Investors See Tough Challenges for Medvedev

Ria-NovostiPutin paying tribute to Medvedev at a Red Square rock concert late Sunday.
As president, Dmitry Medvedev will have a tough time making good on campaign pledges to tackle the country's most pressing economic worries, foreign business representatives and analysts said Monday.

But despite that, the business community broadly welcomed Medvedev's crushingly predictable victory at Sunday's poll, with Vladimir Putin set to become his prime minister.

"The more boring the outcome, the better as far as business is concerned," said Neil Cooper, director of the Russo-British Chamber of Commerce. "Continuity and stability are the two things that investors want to see in this country."

During his muted campaigning for the presidency, Medvedev laced his rare stump speeches with economically liberal pledges to remedy economic concerns. These included promises to slash corruption, control inflation, improve infrastructure, reform the pension system and reduce the number of bureaucrats on the boards of state companies.

At the Krasnoyarsk Economic Forum on Feb. 15, Medvedev summed up his policies as concentrating on the four "I's" -- institutions, infrastructure, innovation and investment.

"The [election] process was far from ideal, but Medvedev, out of the field of people that was suggested as a potential successor for Putin, is the most consistent with the wishes of the international business community," said Alan Rousso, chief political adviser at the European Bank for Reconstruction and Development. Business often prefers a more open democratic process, he added.

Businesses have drawn comfort from the perception that Medvedev is close to the liberal economists in the government, Finance Minister Alexei Kudrin and Economic Development and Trade Minister Elvira Nabiullina.

"Foreign business tends to favor Medvedev because of his legal background," said Andrew Somers, executive director of the American Chamber of Commerce in Russia.

Although it is difficult to differentiate rhetoric from future reality, Rousso said that Medvedev's speeches were so pointedly liberal and in keeping with Putin's stated vision for the country that the promises were likely more than just PR.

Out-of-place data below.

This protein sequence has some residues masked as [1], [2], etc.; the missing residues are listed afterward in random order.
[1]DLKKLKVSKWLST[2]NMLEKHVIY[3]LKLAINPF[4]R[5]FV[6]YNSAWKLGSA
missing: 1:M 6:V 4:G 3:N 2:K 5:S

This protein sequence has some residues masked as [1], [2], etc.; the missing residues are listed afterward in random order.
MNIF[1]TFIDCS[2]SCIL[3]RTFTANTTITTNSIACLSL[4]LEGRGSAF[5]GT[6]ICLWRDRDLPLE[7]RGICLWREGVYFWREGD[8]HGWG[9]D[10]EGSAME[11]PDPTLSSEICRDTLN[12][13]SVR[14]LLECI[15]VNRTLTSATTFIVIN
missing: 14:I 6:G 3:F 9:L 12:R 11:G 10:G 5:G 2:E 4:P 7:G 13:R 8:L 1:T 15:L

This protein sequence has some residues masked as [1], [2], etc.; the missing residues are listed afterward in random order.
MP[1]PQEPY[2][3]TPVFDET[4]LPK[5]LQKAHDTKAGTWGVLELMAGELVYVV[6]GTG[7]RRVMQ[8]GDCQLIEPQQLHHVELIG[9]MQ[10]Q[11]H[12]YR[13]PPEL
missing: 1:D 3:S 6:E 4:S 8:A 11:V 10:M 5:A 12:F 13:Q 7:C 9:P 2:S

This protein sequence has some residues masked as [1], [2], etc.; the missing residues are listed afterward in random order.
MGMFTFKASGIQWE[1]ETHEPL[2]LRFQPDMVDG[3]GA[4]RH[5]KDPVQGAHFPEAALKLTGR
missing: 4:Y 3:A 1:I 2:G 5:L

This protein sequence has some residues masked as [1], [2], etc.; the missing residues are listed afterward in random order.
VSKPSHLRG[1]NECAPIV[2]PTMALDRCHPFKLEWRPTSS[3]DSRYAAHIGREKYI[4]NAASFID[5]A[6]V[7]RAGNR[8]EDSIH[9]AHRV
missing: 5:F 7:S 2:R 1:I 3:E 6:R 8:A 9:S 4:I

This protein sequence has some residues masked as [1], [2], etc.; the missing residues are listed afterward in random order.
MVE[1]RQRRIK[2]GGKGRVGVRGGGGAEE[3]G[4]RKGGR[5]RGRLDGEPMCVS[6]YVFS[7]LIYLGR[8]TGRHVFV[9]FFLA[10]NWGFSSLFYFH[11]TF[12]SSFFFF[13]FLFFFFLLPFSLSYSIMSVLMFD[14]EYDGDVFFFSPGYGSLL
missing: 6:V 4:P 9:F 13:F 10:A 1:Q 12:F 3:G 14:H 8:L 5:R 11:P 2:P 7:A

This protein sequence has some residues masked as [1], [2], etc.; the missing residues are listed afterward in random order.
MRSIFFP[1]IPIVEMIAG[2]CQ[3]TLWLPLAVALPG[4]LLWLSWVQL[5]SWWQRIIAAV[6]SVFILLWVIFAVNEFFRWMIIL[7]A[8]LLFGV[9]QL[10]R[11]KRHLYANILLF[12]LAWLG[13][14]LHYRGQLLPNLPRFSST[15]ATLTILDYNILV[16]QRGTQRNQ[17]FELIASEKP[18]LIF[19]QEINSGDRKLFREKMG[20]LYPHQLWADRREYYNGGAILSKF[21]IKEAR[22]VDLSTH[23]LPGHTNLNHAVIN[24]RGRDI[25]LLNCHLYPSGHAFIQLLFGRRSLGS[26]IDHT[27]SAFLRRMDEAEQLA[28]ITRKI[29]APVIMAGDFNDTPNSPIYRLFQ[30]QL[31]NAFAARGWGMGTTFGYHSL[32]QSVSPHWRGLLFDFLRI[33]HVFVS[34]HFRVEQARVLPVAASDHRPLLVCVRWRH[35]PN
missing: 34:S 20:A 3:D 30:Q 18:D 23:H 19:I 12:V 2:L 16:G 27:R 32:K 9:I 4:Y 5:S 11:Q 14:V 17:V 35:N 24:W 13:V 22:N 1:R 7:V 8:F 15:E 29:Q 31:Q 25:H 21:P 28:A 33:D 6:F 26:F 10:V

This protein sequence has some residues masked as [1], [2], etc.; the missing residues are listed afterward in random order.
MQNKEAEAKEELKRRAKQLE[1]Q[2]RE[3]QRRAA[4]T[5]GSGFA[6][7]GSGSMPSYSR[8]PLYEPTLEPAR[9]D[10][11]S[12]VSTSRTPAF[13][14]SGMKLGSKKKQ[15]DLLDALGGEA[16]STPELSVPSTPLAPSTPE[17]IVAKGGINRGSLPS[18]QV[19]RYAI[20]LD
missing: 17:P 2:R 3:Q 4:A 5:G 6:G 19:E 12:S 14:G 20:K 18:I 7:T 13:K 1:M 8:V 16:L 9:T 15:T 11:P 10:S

With Putin as a potential prime minister, policy uncertainty within the government and between the Kremlin and the White House will likely decrease, Rousso said.

Medvedev would likely pursue tighter budgetary policies, possible reform of value-added tax, improvements in infrastructure and concerted attempts to develop the domestic capital markets, said Jonathan Schiffer, senior credit officer at Moody's Investors Service.

After years of talking about it, the country now needs to make serious strides toward further diversifying the economy, Somers said.

One key concern for businesses is how corruption will be handled under Medvedev. Despite much-heralded anti-corruption drives over the past few years, studies have shown that corruption and bureaucracy have increased under Putin.

"The inability to bring down the bureaucracy was one of the major failings of Putin's eight years" as president, Cooper said.

Despite his pledge to cut down on the number of state officials running companies, Medvedev will find it difficult to move against the influential groups that have come to power under Putin, said Tom Mundy, an analyst at Renaissance Capital. "Its not going to be easy," Mundy said. "Companies like Rosneft have helped to consolidate power around Putin and ... people like Sechin will try and block these moves. But Medvedev's rhetoric has been broad and he has not yet laid out the details of how he would do this."

Mundy said Medvedev would have to perform a tricky balancing act between keeping the rate down and increasing spending on much-needed infrastructure. "However dangerous inflation is, as long as it remains manageable the emphasis will always be on improving the infrastructure," he said.